Thursday, August 11, 2005

NYT: "9/11 Commission's Staff Rejected Reports on Early Identification of Chief Hijacker" (Douglas Jehl & Philip Shenon)

The Sept. 11 commission was warned by a uniformed military officer 10 days before issuing its final report that the account would be incomplete without reference to what he described as a secret military operation that by the summer of 2000 had identified as a potential threat the member of Al Qaeda who would lead the attacks more than a year later, commission officials said on Wednesday.
The officials said that the information had not been included in the report because aspects of the officer's account had sounded inconsistent with what the commission knew about that Qaeda member, Mohammed Atta, the plot's leader.
But aides to the Republican congressman who has sought to call attention to the military unit that conducted the secret operation said such a conclusion relied too much on specific dates involving Mr. Atta's travels and not nearly enough on the operation's broader determination that he was a threat.
The briefing by the military officer is the second known instance in which people on the commission's staff were told by members of the military team about the secret program, called Able Danger.

Douglas Jehl and Philip Shenon's "9/11 Commission's Staff Rejected Report on Early Identification of Chief Hijacker" in this morning's New York Times. (Note that Jehl and Shenon swap billing this morning. Guess there's no Spencer Tracy on the team.) So to track this, the 9/11 Commission has stated that they had no idea and that if they'd known, some of their conclusions/recommendations would have been different. Now we're being told that they did know.

Now might be a good time to note Sibel Edmond's comments on Democracy Now! yesterday ("Did Speaker Hastert Accept Turkish Bribes to Deny Armenian Genocide and Approve Weapons Sales?"):

SIBEL EDMONDS: I have named names. I have given it to those people who are supposed to be representing this country through the Congress. I have given it to the Inspector General's office, and the report doesn't name names because everything was classified, but they are saying that my reports, my allegations, have been confirmed and have been supported by other witnesses, documents and evidence. I have given it to the 9/11 Commissioners, and interestingly, the 9/11 Commissioners after having the meetings with me, they went ahead and they had certain meetings and decided to only refer to I.G. report and ask them to classify the I.G. report so it wouldn't come out before their report comes out. Now, we have to ask the questions: Why are they going to this length, to such a length to cover up and to gag and to classify and to invoke State Secret privilege? What are they covering up?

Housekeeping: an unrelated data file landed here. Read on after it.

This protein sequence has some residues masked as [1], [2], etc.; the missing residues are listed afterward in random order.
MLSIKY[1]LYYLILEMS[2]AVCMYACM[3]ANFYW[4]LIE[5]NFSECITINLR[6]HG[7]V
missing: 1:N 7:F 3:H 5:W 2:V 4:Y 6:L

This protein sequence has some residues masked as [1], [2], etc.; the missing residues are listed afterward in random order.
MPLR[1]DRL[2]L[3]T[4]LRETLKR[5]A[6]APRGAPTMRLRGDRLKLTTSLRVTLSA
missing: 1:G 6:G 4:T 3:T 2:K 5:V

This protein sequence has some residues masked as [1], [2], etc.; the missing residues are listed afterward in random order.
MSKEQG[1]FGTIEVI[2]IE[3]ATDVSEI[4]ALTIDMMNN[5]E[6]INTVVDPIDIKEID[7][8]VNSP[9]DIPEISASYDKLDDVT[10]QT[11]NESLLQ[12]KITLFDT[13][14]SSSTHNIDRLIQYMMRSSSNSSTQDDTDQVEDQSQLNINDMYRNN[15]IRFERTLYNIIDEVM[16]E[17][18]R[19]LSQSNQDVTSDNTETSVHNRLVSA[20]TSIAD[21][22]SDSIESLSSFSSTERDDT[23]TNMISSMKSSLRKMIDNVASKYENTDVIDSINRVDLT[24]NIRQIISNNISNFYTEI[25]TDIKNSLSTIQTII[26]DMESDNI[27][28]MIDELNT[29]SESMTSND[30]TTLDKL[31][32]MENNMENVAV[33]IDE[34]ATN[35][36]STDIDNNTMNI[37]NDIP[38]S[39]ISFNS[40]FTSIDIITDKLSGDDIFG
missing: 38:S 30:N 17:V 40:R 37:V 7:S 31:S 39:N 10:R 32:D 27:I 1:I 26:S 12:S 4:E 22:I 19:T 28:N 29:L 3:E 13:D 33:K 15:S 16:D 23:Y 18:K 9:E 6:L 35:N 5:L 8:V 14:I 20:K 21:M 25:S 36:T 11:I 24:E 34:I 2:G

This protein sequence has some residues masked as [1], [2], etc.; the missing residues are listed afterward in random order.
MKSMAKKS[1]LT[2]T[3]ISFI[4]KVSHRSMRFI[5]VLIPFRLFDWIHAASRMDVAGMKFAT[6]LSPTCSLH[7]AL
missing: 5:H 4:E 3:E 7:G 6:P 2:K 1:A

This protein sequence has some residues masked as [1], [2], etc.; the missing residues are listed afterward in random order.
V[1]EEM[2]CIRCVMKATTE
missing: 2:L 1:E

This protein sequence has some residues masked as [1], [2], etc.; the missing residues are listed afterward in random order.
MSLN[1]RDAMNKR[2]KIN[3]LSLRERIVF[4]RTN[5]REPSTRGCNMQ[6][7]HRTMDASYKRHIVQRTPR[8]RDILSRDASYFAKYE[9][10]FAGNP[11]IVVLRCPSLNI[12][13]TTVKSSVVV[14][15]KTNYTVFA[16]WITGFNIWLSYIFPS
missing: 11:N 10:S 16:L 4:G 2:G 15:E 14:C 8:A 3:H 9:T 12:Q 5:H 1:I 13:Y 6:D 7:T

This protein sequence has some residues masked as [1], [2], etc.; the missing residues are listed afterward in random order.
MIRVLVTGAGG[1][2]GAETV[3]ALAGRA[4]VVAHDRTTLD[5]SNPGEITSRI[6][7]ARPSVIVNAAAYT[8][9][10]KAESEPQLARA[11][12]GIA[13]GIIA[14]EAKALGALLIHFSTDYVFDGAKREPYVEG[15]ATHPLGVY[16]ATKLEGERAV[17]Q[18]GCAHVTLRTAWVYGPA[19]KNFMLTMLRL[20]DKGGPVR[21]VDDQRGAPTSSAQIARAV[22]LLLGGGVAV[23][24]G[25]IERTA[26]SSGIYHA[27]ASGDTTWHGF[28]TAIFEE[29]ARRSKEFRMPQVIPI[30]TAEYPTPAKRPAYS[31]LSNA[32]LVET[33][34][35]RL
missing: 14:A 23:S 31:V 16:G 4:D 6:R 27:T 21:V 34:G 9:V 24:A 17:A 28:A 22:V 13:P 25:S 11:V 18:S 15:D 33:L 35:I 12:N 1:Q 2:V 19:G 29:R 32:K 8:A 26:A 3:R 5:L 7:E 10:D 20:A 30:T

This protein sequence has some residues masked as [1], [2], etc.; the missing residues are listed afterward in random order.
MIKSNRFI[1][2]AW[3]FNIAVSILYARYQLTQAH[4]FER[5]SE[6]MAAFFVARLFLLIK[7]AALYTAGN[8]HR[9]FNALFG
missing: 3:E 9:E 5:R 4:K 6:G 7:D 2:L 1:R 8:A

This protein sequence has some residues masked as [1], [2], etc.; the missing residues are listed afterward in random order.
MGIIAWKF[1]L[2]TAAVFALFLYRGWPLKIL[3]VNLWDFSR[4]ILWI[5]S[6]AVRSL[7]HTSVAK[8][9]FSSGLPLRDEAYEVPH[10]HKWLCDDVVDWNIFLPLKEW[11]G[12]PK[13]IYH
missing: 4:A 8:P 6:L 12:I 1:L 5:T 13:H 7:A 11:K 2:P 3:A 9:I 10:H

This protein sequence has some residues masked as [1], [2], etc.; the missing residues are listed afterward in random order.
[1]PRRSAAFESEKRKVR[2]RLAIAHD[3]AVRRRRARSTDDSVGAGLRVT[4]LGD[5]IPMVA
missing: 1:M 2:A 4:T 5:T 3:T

Amanda e-mails to note an Associated Press article entitled "Court Refuses to Reconsider American's Case in Peru:"

The Inter-American Court of Human Rights Tuesday refused a request by American Lori Berenson to review its ruling that upheld her 20-year sentence in Peru for terrorism.
In a decision issued in November, the Costa Rica-based court -- the legal arm of the Organization of American States -- rejected Berenson's arguments that Peru violated her rights in a 2001 civilian retrial. It was Berenson's last formal avenue of appeal.
The former New York City resident has denied any wrongdoing and maintains she is a political prisoner whose concern for social justice was distorted by authorities to look like a terrorist agenda.

(We discussed Lori Berenson here in "'U.S. Drops Crimingal Investigation of CIA Antidrug Effort in Peru' and NYT sits on the story since 'late January'" You'll find links to Democracy Now! coverage, Danny Schechter's coverage, CounterPunch's coverage, etc. in that entry.)